The individuals' disease and development cross several times during the lives of chronic patients and the cognitive domain, that is, how they understand and assess the disease and its stressors, will determine how they will handle things when the disease is interfering in their lives. When these individuals are children, the meaning of the disease will depend on what is said to them, on what they experienced and their developmental abilities(15). Thus, the children's and adolescents' knowledge about the disease will be determinant for them to develop positive coping strategies, which will minimize the stressors that will naturally come up in their lives as chronic patients.
Concern with self-image reflects social processes; one older one, called normalization, and the other, contemporary, called the cult of the body. Although distinct, in the case of children and adolescents with Cystic Fibrosis, both are used with the same purpose, the search for normality.
In spite of individual manifestations, stigma and discrimination are social constructions. Stigma is defined as "an attribute that is deeply depreciative and that, in the eyes of society, serves to discredit the person who has it". Stigmatized persons are seen as possessing an unwanted difference, thus, stigma appears in society through differences, deviations. Discrimination, on the other hand, is an act of ethnocentrism in society and means not liking what is different(16). Hence, normalization appears as a strategy to cope with the stigma, to the extent that, through actions, people attempt to mitigate the difference and turn its existence closer to what is normal(9).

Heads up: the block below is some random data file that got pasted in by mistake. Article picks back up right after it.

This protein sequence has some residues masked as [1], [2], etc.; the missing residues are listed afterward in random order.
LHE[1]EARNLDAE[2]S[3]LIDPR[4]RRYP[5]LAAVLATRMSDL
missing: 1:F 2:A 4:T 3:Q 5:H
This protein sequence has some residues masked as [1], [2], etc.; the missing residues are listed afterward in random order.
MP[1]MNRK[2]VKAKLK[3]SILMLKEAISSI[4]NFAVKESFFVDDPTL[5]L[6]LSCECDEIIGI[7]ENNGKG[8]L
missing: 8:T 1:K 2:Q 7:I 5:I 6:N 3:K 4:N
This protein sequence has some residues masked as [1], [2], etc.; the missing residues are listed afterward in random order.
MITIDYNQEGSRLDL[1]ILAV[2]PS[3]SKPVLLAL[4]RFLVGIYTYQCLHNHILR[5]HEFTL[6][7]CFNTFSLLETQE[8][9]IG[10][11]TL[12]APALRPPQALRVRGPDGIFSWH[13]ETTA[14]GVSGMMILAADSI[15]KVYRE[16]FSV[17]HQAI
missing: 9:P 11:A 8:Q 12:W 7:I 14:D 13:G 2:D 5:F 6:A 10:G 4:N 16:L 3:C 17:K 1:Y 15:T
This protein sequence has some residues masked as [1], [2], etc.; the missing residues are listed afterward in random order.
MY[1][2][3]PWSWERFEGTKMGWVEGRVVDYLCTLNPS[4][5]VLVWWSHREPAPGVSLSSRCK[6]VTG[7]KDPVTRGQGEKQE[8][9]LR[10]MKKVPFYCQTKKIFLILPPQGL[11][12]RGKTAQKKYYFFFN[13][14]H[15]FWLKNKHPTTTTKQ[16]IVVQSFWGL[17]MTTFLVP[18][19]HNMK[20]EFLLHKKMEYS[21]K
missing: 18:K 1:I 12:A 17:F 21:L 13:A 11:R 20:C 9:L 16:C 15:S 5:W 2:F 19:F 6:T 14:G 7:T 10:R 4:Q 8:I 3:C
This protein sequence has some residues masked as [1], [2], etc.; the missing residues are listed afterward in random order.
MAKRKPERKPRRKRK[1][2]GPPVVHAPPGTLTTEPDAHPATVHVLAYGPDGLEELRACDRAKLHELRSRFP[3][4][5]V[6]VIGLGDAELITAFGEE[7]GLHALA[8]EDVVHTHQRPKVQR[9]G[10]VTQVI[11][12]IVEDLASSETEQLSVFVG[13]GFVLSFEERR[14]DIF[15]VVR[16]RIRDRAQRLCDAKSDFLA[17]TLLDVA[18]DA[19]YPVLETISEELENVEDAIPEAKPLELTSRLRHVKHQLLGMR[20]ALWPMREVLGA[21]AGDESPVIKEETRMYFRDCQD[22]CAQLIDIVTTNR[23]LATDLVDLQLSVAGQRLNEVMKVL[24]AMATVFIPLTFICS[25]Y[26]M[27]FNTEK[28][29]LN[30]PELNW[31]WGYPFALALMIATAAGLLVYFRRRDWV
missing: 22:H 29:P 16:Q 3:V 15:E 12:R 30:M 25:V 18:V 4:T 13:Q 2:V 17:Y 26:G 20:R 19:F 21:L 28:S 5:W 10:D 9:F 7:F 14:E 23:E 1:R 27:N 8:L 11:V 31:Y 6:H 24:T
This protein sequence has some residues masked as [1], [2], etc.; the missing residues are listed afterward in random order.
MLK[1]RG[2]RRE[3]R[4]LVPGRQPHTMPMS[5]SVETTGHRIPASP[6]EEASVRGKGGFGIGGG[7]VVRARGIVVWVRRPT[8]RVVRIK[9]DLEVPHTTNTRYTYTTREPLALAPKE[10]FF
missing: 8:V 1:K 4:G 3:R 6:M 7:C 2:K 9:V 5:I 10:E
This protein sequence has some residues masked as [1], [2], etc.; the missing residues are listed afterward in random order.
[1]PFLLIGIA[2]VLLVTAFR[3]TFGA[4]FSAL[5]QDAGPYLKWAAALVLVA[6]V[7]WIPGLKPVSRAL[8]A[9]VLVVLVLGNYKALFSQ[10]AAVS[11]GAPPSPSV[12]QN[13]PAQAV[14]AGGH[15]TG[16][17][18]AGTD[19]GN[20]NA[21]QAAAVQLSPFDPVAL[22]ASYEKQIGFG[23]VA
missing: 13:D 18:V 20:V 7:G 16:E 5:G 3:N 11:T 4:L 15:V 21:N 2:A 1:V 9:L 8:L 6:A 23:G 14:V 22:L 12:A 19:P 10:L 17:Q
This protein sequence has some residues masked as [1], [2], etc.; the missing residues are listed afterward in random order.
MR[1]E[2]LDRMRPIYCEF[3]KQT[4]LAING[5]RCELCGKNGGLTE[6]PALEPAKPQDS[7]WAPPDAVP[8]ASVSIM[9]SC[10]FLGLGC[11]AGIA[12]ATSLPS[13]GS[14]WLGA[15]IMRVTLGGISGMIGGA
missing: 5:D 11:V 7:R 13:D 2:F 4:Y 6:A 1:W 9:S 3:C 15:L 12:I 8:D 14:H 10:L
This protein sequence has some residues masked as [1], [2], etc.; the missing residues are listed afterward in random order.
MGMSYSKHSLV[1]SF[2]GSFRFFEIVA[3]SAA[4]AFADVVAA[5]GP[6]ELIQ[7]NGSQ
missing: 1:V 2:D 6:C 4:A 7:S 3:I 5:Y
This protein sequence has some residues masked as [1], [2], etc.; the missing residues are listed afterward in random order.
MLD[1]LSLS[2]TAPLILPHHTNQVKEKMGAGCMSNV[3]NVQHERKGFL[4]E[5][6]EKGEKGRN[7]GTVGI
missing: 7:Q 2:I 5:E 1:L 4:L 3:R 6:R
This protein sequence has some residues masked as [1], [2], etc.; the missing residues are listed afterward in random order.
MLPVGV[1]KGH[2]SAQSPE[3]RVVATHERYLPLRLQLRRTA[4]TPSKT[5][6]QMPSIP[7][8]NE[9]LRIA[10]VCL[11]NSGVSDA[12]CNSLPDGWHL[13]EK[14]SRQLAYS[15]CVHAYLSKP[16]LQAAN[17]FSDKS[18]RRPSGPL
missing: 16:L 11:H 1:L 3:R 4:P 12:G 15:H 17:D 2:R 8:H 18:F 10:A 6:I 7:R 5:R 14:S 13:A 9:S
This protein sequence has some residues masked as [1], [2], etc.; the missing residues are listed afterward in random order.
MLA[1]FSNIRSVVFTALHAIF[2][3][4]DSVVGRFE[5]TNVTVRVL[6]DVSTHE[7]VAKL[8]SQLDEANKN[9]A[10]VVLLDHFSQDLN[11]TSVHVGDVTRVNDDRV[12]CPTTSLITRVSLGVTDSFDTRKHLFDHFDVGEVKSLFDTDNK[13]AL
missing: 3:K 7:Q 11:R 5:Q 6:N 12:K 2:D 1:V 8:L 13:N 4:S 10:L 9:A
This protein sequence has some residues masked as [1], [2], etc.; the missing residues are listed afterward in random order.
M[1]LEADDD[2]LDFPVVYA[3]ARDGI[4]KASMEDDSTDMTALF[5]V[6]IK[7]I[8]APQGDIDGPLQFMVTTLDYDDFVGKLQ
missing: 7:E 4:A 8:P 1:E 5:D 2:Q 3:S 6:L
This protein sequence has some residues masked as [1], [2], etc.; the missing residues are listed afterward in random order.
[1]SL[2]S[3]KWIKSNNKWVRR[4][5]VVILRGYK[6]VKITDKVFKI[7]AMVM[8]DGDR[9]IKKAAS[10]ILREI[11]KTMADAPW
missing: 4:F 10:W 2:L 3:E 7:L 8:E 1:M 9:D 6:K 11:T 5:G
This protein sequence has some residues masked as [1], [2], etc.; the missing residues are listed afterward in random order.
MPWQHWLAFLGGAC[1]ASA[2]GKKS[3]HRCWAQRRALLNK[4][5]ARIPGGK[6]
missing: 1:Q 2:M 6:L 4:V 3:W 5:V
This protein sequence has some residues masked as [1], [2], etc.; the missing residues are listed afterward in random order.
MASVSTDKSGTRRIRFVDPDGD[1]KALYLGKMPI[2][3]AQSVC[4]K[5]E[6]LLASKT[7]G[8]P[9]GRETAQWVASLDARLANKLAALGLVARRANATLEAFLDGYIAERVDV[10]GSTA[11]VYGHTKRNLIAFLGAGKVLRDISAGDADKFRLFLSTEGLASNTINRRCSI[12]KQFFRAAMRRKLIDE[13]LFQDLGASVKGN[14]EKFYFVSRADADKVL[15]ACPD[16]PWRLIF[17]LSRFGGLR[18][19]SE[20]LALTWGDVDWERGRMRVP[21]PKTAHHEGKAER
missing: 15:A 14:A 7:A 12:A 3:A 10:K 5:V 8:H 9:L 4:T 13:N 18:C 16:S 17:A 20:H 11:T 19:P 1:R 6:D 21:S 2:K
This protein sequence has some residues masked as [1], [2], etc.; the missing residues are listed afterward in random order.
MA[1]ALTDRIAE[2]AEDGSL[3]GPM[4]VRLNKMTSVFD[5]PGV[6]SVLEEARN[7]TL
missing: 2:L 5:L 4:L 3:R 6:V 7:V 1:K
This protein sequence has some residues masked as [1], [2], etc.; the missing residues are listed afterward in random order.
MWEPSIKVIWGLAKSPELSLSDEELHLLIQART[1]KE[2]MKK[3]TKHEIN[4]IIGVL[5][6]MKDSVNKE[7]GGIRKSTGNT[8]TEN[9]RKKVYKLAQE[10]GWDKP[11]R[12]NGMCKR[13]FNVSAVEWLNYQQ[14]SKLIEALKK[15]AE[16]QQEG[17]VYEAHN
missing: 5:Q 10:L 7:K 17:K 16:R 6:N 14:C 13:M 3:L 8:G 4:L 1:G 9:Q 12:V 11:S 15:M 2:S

Before they went to school, many CF children of school age did not have an idea about the exact dimension of their differences in relation to other children with the same age. In school, they perceive that they are shorter, that they cough and expectorate more and that they take drugs frequently and in greater quantities than most of their colleagues(2). Children of school age need to feel equal to their colleagues. In this age range, they perceive the physical differences and distinguish deviations from normality. Children considered "normal" indicate the defects of others who are "different" from them, causing shame and constraints(17). When problems related to the disease and treatment appear during childhood or adolescence, social adjustment problems are expected. When children and adolescents with chronic disease do not know the meaning of their disease and are different from the others, their acceptance by their colleagues is put at risk(8). Even if school appears as an obstacle for children and adolescents with CF, it can help, providing experiences that can increase their self-esteem, such as the development of skills and insertion into a healthy environment(2).
The normalization process permeates all phases in the lives of families and patients with CF, although the strategy used to maintain it varies according to the phase of the disease. Besides this coping mechanism, due to the trajectory of the disease, routine care and the fact that it is a congenital disease, families and patients do not have any experience with another type of life and consider their life as normal(9).